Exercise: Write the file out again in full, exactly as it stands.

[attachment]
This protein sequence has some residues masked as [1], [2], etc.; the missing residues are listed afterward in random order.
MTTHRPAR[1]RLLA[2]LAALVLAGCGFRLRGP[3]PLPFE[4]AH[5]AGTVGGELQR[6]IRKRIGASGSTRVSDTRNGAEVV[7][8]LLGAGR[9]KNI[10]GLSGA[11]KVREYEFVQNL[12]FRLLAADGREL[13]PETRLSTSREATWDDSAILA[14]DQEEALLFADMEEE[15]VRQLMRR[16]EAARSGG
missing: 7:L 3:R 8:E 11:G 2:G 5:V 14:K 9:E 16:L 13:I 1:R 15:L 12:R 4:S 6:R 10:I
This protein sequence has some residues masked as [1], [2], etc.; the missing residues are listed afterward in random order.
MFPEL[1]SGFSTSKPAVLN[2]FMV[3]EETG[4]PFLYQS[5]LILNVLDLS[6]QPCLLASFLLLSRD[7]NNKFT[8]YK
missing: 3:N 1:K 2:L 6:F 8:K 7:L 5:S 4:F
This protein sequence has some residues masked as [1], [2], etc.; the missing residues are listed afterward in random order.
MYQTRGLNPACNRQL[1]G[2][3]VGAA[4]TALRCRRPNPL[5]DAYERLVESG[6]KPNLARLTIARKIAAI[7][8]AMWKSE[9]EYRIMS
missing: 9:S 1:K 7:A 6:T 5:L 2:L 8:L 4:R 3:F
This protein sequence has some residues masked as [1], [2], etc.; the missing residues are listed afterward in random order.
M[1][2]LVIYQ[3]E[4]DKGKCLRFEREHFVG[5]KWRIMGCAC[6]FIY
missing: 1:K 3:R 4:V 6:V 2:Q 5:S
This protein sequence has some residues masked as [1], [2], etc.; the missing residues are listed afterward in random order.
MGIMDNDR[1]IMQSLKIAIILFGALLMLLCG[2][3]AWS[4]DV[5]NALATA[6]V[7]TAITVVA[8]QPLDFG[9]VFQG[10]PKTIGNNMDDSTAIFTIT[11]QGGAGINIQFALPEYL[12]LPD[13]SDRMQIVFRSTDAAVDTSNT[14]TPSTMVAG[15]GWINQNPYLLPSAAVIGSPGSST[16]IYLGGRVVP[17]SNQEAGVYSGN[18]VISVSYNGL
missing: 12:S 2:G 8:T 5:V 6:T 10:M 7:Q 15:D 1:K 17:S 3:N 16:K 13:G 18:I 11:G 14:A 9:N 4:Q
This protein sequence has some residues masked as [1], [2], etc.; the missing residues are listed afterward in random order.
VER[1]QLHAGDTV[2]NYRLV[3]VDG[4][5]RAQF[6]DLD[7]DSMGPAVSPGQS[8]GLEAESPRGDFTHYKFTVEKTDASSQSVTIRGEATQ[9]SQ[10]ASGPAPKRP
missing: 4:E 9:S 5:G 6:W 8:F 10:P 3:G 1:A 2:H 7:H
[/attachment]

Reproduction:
This protein sequence has some residues masked as [1], [2], etc.; the missing residues are listed afterward in random order.
MTTHRPAR[1]RLLA[2]LAALVLAGCGFRLRGP[3]PLPFE[4]AH[5]AGTVGGELQR[6]IRKRIGASGSTRVSDTRNGAEVV[7][8]LLGAGR[9]KNI[10]GLSGA[11]KVREYEFVQNL[12]FRLLAADGREL[13]PETRLSTSREATWDDSAILA[14]DQEEALLFADMEEE[15]VRQLMRR[16]EAARSGG
missing: 7:L 3:R 8:E 11:G 2:G 5:V 14:K 9:E 16:L 13:I 1:R 15:L 12:R 4:S 6:R 10:I
This protein sequence has some residues masked as [1], [2], etc.; the missing residues are listed afterward in random order.
MFPEL[1]SGFSTSKPAVLN[2]FMV[3]EETG[4]PFLYQS[5]LILNVLDLS[6]QPCLLASFLLLSRD[7]NNKFT[8]YK
missing: 3:N 1:K 2:L 6:F 8:K 7:L 5:S 4:F
This protein sequence has some residues masked as [1], [2], etc.; the missing residues are listed afterward in random order.
MYQTRGLNPACNRQL[1]G[2][3]VGAA[4]TALRCRRPNPL[5]DAYERLVESG[6]KPNLARLTIARKIAAI[7][8]AMWKSE[9]EYRIMS
missing: 9:S 1:K 7:A 6:T 5:L 2:L 8:L 4:R 3:F
This protein sequence has some residues masked as [1], [2], etc.; the missing residues are listed afterward in random order.
M[1][2]LVIYQ[3]E[4]DKGKCLRFEREHFVG[5]KWRIMGCAC[6]FIY
missing: 1:K 3:R 4:V 6:V 2:Q 5:S
This protein sequence has some residues masked as [1], [2], etc.; the missing residues are listed afterward in random order.
MGIMDNDR[1]IMQSLKIAIILFGALLMLLCG[2][3]AWS[4]DV[5]NALATA[6]V[7]TAITVVA[8]QPLDFG[9]VFQG[10]PKTIGNNMDDSTAIFTIT[11]QGGAGINIQFALPEYL[12]LPD[13]SDRMQIVFRSTDAAVDTSNT[14]TPSTMVAG[15]GWINQNPYLLPSAAVIGSPGSST[16]IYLGGRVVP[17]SNQEAGVYSGN[18]VISVSYNGL
missing: 12:S 2:G 8:T 5:V 6:T 10:M 7:Q 15:D 1:K 17:S 3:N 16:K 13:G 18:I 11:G 14:A 9:N 4:Q
This protein sequence has some residues masked as [1], [2], etc.; the missing residues are listed afterward in random order.
VER[1]QLHAGDTV[2]NYRLV[3]VDG[4][5]RAQF[6]DLD[7]DSMGPAVSPGQS[8]GLEAESPRGDFTHYKFTVEKTDASSQSVTIRGEATQ[9]SQ[10]ASGPAPKRP
missing: 4:E 9:S 5:G 6:W 8:F 10:P 3:G 1:A 2:H 7:H